EANs are particularly useful in ensuring accuracy and consistency across the supply chain. They enable efficient inventory management, streamline logistics, and facilitate seamless product identification and tracking in the broader marketplace.
The Difference Between SKU and EAN
The main difference between an SKU and an EAN lies in their purpose and scope. While both are product identifiers, SKUs are internal codes used by sellers to manage their inventory, whereas EANs are standardized international codes used for product identification and tracking across various retailers and marketplaces.
SKUs are customizable and specific to individual sellers, allowing for flexibility in organizing and tracking inventory based on their unique requirements. On the other hand, EANs provide a standardized and globally recognized identification system that ensures consistency and compatibility across different platforms and retailers.
In summary, SKUs are internal identifiers used by sellers for inventory management, while EANs are universal codes used for product identification and standardization across the broader marketplace. By understanding the distinction between these two identifiers, you can effectively leverage them to streamline your business operations and optimize your e-commerce presence.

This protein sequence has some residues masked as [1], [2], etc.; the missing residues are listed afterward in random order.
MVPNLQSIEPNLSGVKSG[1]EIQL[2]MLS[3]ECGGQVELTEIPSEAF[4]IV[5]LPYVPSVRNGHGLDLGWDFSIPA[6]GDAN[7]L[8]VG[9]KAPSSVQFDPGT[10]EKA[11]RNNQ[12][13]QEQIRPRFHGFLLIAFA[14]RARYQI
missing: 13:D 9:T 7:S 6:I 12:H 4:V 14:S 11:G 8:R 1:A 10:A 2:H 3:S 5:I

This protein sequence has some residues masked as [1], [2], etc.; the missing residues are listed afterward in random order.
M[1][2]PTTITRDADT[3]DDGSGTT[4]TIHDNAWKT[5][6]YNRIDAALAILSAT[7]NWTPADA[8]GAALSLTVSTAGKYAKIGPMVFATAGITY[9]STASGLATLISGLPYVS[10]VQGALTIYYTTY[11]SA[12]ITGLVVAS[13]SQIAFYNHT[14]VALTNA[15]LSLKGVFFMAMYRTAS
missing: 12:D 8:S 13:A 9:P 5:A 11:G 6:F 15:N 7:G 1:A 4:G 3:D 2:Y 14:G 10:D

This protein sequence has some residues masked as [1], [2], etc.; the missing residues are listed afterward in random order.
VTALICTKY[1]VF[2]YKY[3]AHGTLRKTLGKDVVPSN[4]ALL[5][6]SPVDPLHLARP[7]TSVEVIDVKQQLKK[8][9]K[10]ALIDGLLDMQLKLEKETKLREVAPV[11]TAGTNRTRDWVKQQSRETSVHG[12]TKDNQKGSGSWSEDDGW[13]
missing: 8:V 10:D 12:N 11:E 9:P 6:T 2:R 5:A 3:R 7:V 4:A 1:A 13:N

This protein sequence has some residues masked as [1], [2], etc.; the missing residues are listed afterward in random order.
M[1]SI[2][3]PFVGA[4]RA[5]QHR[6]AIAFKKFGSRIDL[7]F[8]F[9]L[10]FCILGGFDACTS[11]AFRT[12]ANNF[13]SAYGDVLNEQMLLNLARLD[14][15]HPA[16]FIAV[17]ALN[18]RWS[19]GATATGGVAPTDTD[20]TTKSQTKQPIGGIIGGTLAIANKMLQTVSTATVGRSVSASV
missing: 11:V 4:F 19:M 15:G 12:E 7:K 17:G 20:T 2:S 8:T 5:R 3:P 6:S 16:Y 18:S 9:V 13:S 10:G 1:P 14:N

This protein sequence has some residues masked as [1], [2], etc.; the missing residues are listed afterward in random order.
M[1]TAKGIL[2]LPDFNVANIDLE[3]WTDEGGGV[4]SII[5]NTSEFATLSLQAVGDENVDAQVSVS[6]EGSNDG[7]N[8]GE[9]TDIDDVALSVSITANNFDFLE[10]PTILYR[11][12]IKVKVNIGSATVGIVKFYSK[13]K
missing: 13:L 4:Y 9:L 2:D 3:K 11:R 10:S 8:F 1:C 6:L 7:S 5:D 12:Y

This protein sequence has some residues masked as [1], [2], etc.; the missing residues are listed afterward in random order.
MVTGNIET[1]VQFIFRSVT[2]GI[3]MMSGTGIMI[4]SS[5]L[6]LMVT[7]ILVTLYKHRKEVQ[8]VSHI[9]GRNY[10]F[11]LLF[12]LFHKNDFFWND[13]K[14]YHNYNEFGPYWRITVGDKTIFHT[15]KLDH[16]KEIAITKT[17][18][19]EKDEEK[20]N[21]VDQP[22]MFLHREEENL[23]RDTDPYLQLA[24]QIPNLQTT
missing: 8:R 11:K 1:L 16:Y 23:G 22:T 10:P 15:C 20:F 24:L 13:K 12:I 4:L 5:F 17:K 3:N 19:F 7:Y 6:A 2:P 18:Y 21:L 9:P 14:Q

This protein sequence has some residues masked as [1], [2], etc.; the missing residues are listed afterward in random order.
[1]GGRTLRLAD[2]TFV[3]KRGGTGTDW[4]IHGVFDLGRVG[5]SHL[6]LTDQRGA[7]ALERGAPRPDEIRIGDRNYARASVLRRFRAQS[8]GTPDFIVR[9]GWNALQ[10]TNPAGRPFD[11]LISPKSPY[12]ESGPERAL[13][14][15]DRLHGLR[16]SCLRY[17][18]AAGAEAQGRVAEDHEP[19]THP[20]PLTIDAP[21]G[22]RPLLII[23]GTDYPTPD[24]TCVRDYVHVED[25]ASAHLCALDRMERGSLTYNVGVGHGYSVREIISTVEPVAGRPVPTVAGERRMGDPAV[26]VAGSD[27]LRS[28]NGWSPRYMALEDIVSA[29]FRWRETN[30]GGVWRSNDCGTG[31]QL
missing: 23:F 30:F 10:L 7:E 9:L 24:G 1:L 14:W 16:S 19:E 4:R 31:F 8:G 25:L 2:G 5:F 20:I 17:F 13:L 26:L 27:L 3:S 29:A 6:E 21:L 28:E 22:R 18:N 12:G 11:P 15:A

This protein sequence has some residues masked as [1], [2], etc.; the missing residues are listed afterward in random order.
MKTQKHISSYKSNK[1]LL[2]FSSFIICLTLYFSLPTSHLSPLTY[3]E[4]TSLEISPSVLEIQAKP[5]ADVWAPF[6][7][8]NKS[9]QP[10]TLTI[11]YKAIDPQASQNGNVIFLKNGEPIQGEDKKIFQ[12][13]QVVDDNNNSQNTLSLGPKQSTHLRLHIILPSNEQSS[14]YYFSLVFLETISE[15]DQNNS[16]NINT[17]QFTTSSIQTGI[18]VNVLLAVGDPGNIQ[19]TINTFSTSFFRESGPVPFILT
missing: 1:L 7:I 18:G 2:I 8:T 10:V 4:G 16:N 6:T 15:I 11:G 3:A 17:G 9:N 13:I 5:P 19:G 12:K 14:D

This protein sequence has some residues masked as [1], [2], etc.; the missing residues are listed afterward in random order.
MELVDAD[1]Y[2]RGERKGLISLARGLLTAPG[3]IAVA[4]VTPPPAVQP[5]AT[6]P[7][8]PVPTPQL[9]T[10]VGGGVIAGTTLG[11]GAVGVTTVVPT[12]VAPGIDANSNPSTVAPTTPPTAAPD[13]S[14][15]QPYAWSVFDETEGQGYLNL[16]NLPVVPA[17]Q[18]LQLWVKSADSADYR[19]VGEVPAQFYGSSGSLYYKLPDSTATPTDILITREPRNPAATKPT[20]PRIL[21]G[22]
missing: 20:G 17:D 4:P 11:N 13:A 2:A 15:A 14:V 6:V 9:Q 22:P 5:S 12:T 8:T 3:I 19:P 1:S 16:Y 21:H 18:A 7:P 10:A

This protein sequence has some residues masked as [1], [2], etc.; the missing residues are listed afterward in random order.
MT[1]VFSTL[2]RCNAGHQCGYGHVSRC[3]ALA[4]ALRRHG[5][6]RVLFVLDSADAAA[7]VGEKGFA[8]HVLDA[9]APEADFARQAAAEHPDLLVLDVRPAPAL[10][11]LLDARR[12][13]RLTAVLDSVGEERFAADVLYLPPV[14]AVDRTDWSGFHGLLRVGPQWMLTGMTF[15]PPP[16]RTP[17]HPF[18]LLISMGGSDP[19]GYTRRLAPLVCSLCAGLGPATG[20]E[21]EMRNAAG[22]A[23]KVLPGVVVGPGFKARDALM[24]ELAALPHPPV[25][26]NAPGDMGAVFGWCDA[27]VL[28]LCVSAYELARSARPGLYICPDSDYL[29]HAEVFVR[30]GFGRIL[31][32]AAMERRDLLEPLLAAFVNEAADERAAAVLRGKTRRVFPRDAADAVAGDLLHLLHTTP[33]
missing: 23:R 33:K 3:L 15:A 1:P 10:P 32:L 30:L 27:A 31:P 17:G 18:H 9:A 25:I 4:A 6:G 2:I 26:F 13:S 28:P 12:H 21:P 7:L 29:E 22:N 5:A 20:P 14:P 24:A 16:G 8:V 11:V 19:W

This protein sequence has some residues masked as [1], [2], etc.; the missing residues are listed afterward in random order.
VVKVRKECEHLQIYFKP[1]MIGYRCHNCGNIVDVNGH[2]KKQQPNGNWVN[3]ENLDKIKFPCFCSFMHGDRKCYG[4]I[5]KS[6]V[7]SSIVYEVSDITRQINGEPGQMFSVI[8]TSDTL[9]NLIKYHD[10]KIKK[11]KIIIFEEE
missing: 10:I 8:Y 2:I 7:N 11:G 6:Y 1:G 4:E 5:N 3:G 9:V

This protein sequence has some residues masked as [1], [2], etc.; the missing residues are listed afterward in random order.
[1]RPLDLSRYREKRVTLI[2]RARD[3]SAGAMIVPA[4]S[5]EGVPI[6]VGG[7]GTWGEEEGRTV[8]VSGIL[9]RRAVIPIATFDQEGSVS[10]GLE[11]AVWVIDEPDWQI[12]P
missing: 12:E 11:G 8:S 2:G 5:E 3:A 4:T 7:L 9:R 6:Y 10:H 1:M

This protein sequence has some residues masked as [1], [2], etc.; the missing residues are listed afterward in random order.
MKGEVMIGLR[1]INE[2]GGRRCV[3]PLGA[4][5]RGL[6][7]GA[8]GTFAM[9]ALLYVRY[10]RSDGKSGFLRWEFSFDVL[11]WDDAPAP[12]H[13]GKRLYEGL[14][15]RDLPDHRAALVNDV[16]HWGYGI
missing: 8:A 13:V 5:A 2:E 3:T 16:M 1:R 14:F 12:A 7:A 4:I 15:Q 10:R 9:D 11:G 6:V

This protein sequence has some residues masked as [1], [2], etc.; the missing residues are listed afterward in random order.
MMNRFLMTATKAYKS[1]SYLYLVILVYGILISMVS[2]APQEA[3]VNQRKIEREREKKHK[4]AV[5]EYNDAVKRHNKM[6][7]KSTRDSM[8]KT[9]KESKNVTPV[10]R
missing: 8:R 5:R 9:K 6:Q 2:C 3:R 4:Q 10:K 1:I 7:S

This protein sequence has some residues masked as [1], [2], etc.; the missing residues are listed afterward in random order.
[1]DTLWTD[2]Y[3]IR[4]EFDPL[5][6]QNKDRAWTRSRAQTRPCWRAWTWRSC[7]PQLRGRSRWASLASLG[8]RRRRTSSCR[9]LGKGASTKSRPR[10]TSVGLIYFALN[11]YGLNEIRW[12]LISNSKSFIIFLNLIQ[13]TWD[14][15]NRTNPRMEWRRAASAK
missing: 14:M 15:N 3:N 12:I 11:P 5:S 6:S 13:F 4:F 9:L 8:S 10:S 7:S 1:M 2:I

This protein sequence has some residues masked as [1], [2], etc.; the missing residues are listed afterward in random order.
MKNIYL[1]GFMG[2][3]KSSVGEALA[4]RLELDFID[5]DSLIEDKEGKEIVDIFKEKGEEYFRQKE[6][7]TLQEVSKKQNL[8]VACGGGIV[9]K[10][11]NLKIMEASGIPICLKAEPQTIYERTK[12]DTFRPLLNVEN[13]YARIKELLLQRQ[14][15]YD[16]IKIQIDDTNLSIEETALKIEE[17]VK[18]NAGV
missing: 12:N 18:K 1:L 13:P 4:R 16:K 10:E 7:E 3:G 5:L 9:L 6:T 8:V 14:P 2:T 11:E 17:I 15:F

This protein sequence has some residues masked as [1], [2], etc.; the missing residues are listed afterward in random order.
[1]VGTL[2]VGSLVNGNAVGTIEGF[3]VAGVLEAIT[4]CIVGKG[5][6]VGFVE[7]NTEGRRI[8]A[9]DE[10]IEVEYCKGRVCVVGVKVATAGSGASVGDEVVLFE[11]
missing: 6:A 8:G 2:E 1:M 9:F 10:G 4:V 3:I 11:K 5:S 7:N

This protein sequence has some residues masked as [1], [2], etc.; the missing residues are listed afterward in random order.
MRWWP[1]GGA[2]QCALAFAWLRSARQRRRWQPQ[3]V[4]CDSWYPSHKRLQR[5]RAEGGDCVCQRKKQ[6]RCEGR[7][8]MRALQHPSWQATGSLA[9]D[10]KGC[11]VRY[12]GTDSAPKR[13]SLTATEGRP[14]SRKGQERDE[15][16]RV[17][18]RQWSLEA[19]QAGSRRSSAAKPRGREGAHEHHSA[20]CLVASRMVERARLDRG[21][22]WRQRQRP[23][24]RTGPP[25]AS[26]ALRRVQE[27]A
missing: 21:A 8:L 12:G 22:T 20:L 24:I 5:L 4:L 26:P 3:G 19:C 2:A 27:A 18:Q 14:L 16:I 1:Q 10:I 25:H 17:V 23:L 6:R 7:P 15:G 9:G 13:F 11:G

How to create an effective SKU?
Creating effective SKUs is essential for efficient inventory management and streamlined business operations. Here are some best practices to consider when creating SKUs:
1. Keep it unique: Each SKU should be unique to every product or product variation in your inventory. Avoid duplicating SKUs, as this can lead to confusion and errors in tracking.
2. Be descriptive: Include relevant information in your SKUs to provide a clear description of the product. This can include details such as product type, color, size, style, or any other attribute that distinguishes the item. A well-described SKU can help you quickly identify and locate specific products.